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Preview – Vortex SPARC II

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The Dot That Would Not Die

For decades now there’s been a huge gap between high-priced, high-quality optics from companies like Schmidt & Bender, Nightforce, Trijicon, Aimpoint, or Leupold and the cheap, Chinese junk you commonly find at gun shows and on eBay. Certainly, there have been optics in the medium price range, but oftentimes their quality was only marginally better than the cheap junk, or their price point was such that it was worth saving your pennies to hold out for a higher-quality optic from one of the aforementioned companies or their peers.

Vortex Optics has recently and effectively filled that gap in the market by providing a large range of great-quality optics at prices that let you keep both kidneys. Maybe. Every one of their products that we’ve shot with and finger banged — from simple 1x red-dots to precision-rifle optics for even the largest of calibers — have been well thought out, well made, and often boast a clarity better than some much more expensive glass. But since Vortex hasn’t been in this game as long as their competitors, there isn’t as much empirical data on the durability of these attractive sights. We’ve beaten up our S&Bs, Nightforces, Aimpoints, and EOtechs way more than is reasonable, and it’s easier to break rocks than an ACOG. Trust us, we’ve tried.

But what about Vortex? Can its optics take a hit or will it have a glass jaw? Well, we figured it would be a good test to take Vortex’s cheapest optic, the Sparc II, hand it to a Marine, and just let nature take its course.

Now, before we set off on our path of destruction, let’s talk about this optic and its short, agonizing future. It’s made in China. There, we said it. Although roughly the same size and shape as an Aimpoint T1, it’s also only one-third the cost. To be honest, the country of origin did concern us a little because we had fears the Sparc II wouldn’t hold it together long enough and force us to write a one-sentence article like this, “When attaching the Sparc II to the Picatinny rail, the mount broke, so we just ended up drinking beer and stalking people on Instagram.” Fortunately, our fears were way off base.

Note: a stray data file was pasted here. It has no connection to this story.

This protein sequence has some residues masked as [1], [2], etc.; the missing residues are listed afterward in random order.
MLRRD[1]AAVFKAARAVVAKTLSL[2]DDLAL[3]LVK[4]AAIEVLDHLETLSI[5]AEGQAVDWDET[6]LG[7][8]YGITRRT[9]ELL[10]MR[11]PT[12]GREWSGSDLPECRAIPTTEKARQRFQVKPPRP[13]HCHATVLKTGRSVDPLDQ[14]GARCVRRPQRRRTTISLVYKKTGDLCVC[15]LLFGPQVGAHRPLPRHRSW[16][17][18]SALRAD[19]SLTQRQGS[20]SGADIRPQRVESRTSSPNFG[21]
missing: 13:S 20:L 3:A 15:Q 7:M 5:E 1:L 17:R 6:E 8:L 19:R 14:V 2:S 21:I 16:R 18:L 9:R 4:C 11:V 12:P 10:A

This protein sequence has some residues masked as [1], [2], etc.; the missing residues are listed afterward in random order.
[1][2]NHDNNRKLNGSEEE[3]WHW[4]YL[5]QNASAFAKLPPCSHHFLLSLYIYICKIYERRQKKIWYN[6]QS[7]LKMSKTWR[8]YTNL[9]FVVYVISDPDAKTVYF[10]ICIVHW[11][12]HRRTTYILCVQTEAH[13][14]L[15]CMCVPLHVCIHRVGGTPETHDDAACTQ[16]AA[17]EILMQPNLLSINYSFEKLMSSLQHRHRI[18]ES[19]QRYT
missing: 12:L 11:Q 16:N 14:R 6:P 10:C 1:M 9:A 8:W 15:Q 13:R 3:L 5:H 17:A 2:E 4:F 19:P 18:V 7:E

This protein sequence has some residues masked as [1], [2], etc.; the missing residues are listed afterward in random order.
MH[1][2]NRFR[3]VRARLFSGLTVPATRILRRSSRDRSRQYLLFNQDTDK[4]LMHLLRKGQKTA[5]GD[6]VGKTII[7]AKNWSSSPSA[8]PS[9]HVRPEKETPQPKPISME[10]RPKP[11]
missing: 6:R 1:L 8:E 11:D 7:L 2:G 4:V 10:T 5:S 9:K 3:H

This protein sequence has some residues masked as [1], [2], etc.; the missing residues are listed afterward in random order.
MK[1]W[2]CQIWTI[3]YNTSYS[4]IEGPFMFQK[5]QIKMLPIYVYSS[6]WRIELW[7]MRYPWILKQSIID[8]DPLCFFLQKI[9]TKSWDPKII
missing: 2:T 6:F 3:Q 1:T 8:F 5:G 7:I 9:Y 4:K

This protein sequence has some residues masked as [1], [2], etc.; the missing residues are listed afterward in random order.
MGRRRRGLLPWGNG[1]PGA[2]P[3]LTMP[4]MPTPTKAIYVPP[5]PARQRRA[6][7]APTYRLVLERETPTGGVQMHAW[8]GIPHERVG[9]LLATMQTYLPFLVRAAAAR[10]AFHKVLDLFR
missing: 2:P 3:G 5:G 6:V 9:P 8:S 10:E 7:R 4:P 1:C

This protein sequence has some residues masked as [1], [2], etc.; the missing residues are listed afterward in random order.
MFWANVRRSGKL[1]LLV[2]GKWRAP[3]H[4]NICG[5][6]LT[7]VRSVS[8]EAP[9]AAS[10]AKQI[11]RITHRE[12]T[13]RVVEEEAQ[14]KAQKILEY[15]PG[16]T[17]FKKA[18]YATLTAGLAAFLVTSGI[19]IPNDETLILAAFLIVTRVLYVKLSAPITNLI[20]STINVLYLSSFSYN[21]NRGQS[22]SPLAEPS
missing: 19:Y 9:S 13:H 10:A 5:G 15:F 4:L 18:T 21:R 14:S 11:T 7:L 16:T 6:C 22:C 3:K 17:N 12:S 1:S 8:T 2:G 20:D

The Sparc II’s controls are on the left-hand side of the objective lens, where they can be easily accessed, even when used in conjunction with a magnifier or night-vision devices. Two buttons cycle through eight visible red-dot intensities and two IR levels, and turn the optic on and off. The commonly available CR2032 battery is rated at 300 hours on the brightest setting and a whopping 5,000 hours (208 days) on the lowest brightness setting. The Sparc II turns itself off after 12 hours, further extending battery life.

Its 2 MOA dot has a rather slow refresh rate, so it will appear to have a slight trail when transitioning between targets. This was more of an annoyance than a hindrance, as we’re not robots or Jerry Miculek and couldn’t shoot fast enough to catch up with it.

Apart from the dot trail, the Sparc II is well thought out. The windage and elevation covers are captive and can be used to adjust the turrets, as could the rim of a case. The adjustments are well marked, tactile, and audible. The sight ships with two mounting bases of different heights so it can be mounted on inline designs such as ARs or firearms with a lower comb, such as shotguns or AKs. An additional spacer is provided for shooters who prefer to use a lower one-third co-witness with iron sights. It can also be used in conjunction with the lower mount, depending on the height needed. The one-piece aluminum body is finished in an even matte black anodizing. All of the tools for mounting, an extra battery, and scope caps are included in the box.

To the Torture Chamber!
So…attractive packaging, convenient controls, lots of brightness levels, and excellent adjustability. None of that matters if this thing can’t take a beating.

So let the destruction commence! For reasons not totally clear — there may have been moonshine involved — we packed our Sparc II in ice, zeroed it, and produced a number of acceptable groups. Once we were satisfied, the optic was submerged, rifle deep, into 60-degree swamp water for an hour. This had no effect, which soon became something of a theme.

We dropped our rifle onto rocks — multiple times — optic down, from shoulder height. With the dot still shining we turned up the heat, literally. We built a fire and subjected the Sparc II to the flames, only removing it for fear the melting scope caps would stick to the coated glass. Then, taking a cue from Monty Python, the Sparc II was then immediately submerged, like a witch. Now all of this seems like aimless torture, but there’s some reasoning here. Most of the optics we have seen fail do so because of exposure to temperature extremes, moisture, shock, or some combination of these factors. If an optic survives unreasonable levels of abuse, then it should endure lesser strains.


 For the rest of this article, click Vortex Sparc II – The Dot That Would Not Die

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